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New survey finds rheumatoid arthritis patients value personalised goal setting for successful disease management

A survey of rheumatoid arthritis (RA) patients from six countries showed 87% agreed that establishing personal treatment targets and achieving them would have a positive impact on their disease management 1

However, 73% stated that their healthcare professional (HCP) did not discuss treating RA with an approach that achieved personal or social targets1

LONDON & BRUSSELS, 26 May, 07:00 (CET) – UCB today announced data that showed patients with rheumatoid arthritis (RA) believe that personalised goal setting can have a positive impact on their disease management. However, while the majority of patients surveyed (87%) agreed with this, almost as many (73%) stated that their healthcare professional (HCP) did not discuss approaches that achieved personal targets.1 The results from the ‘Getting to Your Destination Faster’ Survey were presented during the Annual Meeting of the European League Against Rheumatism (EULAR) in London, May 25-28.1

“As the range of therapeutic options for management of RA expands, the expectations of RA patients will increase correspondingly. The insights gained from this study should provide invaluable insights that will guide patients with RA and their healthcare providers towards continual improvement in management strategies with the goal of optimizing quality of life,” said lead investigator Professor Peter C. Taylor, Head of Clinical Trials and Campus Dean, Kennedy Institute of Rheumatology, London, UK.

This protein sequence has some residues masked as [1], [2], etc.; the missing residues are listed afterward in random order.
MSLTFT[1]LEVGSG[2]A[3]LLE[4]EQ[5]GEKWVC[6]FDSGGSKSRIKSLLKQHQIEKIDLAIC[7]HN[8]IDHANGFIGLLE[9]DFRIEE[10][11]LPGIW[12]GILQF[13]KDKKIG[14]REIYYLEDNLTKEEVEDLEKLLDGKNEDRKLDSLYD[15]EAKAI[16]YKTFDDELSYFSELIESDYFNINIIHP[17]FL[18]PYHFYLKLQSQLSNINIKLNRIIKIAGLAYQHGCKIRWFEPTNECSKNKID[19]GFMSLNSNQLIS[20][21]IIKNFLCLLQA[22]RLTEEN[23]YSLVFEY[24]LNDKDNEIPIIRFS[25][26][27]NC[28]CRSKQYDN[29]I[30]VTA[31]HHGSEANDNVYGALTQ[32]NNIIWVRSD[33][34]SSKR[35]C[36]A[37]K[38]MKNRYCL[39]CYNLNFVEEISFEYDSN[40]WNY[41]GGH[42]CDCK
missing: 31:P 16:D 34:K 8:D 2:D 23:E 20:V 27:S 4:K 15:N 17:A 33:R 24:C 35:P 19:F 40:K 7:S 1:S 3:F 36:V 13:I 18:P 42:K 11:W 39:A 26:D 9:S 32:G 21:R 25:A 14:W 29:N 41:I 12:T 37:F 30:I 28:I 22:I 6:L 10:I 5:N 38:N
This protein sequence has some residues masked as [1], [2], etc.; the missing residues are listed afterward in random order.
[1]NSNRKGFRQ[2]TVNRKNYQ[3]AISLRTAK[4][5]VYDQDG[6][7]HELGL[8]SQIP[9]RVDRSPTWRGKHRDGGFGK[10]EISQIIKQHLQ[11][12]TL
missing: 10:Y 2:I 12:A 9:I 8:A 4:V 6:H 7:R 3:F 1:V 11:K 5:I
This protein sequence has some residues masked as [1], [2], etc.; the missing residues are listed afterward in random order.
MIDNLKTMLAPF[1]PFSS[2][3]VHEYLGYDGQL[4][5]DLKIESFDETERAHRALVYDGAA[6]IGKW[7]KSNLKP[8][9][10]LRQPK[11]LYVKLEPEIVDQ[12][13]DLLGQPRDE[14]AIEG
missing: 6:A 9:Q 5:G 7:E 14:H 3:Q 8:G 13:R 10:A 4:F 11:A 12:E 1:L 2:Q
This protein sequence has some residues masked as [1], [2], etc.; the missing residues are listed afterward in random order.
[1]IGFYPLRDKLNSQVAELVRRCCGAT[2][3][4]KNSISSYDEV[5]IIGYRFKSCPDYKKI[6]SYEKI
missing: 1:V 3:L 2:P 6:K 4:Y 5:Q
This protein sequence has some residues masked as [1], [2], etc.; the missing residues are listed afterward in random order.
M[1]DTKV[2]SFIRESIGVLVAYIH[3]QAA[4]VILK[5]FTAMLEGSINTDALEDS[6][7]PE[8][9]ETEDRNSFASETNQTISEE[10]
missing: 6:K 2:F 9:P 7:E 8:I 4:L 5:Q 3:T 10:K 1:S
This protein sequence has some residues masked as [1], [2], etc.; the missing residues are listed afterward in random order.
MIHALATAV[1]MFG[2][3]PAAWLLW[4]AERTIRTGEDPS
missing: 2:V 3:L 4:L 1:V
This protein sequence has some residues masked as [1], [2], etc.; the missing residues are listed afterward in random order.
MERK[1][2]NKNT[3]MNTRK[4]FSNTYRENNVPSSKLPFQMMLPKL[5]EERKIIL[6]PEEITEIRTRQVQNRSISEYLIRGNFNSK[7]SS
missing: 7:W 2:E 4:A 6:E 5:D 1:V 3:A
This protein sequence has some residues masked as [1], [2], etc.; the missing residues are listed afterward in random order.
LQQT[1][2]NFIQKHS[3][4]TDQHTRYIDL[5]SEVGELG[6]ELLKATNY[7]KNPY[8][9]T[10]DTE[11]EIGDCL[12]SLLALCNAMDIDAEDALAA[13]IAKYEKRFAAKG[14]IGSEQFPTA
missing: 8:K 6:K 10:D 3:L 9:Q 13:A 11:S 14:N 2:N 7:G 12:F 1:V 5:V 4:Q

The survey showed that while many patients felt that a personalised targeted approach was not discussed, the majority of patients (62%) agreed that decisions about how to treat their RA were generally shared between the HCP and themselves. The results indicate that patients would like further help from HCPs to determine and set goals to assess for themselves whether treatment is working.1 These findings reflect the recent EULAR recommendations for the management of RA2, which state that treatment of patients with RA must be based on a shared decision between the patient and the rheumatologist, and that treatment targets should be established early and reached within 3-6 months if possible.2

A previous survey (the ‘Good Days’ Survey) examined the impact of RA on daily life and showed that the disease has a negative impact on employment, productivity, emotions and intimate relationships, and causes patients to feel isolated.3 This follow up survey was conducted to examine patients’ expectations of treatment and outcomes in RA care, particularly their awareness of targeted treatment goals and their treatment goal setting practices.

Patient Treatment Perceptions

Respondents were asked the length of time they expected to feel an improvement when given a medicine. The majority of respondents (75%), when given a medicine for their RA signs and symptoms, expected to feel an improvement within 3 months, with 20% citing 3-6 months and only 5% expecting to wait over 6 months to feel an improvement. Regarding how long respondents would wait to speak to their HCP if they felt a new treatment was not working, the majority of respondents (56%) said that they would wait 1 month or less. Additionally, over half (54%) respondents said finding the right treatment option was the biggest obstacle in controlling their RA symptoms.1

Personal, Social and Treatment Goal Setting